Starts with short bursts of suckling
When your baby begins with small or short sucks before going at it, that’s a good sign of proper latching.
There’s no pain when breastfeeding
When your newborn latches on the first time, it’s quite normal for your nipples to feel a little tender and sensitive. However, suckling should generally feel comfortable and painless.
That being said, pain, soreness, and persistent nipple tenderness are telltale signs of an issue. And, most often, a poor latch is the main culprit when it hurts while breastfeeding. If this happens to you every time you breastfeed, you might want to have it checked by a breastfeeding specialist, OB/GYN, or a lactation consultant.
Your baby enjoys easy, unobstructed breathing
When your newborn is latching properly, her chin should touch your breast lightly and she should be able to breathe easily through her nose.
If a traditional latch seems to be affecting your little one’s breathing, you can try an asymmetrical latch. This is a technique in which your newborn has less of your areola in her mouth close to her nose and more of the areola in her mouth close to her chin. From your position, you will see more of the areola close to your baby’s nose and upper lip, and less of it close to her chin and bottom lip.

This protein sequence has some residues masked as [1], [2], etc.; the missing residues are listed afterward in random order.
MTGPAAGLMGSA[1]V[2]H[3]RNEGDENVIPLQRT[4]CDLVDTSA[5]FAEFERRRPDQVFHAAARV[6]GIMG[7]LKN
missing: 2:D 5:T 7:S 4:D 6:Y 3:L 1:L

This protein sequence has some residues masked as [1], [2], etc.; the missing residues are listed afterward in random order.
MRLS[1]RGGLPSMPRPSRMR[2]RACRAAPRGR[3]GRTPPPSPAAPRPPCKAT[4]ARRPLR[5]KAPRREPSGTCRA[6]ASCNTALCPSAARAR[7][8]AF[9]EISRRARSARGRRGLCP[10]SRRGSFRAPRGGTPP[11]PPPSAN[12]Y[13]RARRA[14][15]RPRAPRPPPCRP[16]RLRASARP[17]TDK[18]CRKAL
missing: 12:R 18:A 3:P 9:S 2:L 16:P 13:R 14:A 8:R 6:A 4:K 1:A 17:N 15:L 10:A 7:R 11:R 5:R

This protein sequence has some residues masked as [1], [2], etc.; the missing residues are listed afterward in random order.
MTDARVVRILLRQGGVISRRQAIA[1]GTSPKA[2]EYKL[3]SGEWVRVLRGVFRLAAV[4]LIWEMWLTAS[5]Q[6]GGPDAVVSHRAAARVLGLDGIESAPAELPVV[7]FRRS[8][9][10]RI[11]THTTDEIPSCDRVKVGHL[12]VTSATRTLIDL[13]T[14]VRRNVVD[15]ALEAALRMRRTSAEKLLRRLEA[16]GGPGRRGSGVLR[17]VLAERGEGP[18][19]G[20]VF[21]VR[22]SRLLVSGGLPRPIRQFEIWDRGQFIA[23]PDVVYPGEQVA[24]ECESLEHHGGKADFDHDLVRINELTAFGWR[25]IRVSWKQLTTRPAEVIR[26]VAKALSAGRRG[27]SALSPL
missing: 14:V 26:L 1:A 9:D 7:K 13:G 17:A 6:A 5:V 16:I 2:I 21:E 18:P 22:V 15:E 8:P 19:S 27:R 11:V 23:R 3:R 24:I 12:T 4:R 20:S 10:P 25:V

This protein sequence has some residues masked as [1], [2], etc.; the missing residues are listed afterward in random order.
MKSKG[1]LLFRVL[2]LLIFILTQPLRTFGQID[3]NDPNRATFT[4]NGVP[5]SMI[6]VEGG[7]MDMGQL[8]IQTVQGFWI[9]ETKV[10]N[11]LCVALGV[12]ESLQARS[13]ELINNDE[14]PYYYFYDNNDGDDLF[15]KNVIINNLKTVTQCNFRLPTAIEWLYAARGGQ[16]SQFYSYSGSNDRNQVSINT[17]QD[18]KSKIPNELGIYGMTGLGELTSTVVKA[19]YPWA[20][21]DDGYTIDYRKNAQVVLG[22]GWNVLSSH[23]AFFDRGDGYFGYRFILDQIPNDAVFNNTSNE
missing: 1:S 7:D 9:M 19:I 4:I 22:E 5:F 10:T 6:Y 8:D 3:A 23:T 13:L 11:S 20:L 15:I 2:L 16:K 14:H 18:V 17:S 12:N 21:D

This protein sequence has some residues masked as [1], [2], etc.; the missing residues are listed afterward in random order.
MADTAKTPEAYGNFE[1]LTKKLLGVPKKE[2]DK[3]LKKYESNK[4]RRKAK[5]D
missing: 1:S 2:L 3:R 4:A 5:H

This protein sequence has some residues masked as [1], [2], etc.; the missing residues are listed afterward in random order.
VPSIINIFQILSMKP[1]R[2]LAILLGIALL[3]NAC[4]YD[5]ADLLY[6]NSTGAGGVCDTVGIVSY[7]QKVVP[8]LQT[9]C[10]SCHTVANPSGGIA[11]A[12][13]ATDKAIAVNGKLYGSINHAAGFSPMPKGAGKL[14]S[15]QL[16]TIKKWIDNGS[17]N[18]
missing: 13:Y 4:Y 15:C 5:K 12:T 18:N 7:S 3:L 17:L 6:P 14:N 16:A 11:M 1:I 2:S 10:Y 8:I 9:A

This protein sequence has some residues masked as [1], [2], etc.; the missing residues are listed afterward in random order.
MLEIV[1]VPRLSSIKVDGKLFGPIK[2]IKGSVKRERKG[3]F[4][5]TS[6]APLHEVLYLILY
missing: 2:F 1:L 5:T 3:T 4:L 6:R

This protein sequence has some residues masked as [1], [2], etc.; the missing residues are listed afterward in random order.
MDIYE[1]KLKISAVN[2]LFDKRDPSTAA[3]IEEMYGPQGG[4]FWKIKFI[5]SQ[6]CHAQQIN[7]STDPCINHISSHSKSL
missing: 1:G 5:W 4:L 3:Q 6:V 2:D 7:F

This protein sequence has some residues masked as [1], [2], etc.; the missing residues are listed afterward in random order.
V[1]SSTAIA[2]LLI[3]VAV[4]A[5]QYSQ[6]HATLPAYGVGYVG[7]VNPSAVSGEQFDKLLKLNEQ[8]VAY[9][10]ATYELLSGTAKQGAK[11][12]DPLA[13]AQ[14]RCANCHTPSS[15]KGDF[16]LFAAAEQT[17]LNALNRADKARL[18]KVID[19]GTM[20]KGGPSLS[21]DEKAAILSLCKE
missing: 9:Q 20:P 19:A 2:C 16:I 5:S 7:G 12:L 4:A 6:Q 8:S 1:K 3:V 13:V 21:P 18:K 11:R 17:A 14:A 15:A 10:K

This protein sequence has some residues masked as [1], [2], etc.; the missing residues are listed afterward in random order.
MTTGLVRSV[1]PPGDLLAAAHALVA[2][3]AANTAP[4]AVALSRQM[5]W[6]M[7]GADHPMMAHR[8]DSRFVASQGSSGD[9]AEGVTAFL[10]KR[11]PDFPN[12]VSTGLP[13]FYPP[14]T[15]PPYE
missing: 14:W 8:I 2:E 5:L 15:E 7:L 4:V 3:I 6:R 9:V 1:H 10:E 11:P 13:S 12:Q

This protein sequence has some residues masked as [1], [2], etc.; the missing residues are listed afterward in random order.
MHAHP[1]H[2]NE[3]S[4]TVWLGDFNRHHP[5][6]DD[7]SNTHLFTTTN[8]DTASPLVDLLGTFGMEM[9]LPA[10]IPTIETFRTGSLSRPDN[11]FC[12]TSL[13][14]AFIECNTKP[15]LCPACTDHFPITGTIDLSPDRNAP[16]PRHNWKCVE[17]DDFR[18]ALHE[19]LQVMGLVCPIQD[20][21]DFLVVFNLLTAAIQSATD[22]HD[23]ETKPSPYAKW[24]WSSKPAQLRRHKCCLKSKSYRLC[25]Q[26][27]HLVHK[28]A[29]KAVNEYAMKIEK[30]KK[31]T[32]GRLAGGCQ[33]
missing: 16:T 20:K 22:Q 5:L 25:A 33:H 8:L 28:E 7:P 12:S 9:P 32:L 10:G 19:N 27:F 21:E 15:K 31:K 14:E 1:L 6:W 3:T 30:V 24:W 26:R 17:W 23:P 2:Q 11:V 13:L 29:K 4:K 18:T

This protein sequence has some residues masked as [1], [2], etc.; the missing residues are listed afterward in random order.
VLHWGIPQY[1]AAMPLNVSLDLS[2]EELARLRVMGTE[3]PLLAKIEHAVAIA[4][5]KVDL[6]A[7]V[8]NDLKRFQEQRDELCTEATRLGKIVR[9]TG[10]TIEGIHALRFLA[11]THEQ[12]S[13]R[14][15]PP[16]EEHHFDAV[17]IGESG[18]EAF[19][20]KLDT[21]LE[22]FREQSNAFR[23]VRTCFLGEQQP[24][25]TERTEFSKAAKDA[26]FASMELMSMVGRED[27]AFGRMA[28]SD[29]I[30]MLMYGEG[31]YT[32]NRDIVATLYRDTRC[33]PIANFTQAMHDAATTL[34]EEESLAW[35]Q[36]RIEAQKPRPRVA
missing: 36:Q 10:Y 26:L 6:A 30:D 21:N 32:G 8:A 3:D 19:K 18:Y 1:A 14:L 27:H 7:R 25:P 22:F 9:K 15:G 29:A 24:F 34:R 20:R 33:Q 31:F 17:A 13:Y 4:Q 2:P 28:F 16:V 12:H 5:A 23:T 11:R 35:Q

In this unique method, your nipple doesn’t actually sit straight in her mouth but tilts towards the roof of her mouth. This creates more of a “breathing room” and makes breastfeeding more comfy for you, too.
The newborn’s tongue should be down on the region of the breast just under the nipple: Ideally, her tongue should be positioned over her gum, even though you might not be able to see this.
You hear sounds of happy feeding
With a good latch, you should be able to hear and see your little one suckle and swallow breast milk. Aside from feeling any pain, there should be no smacking, clicking, and whatnot.
Signs of a poor latch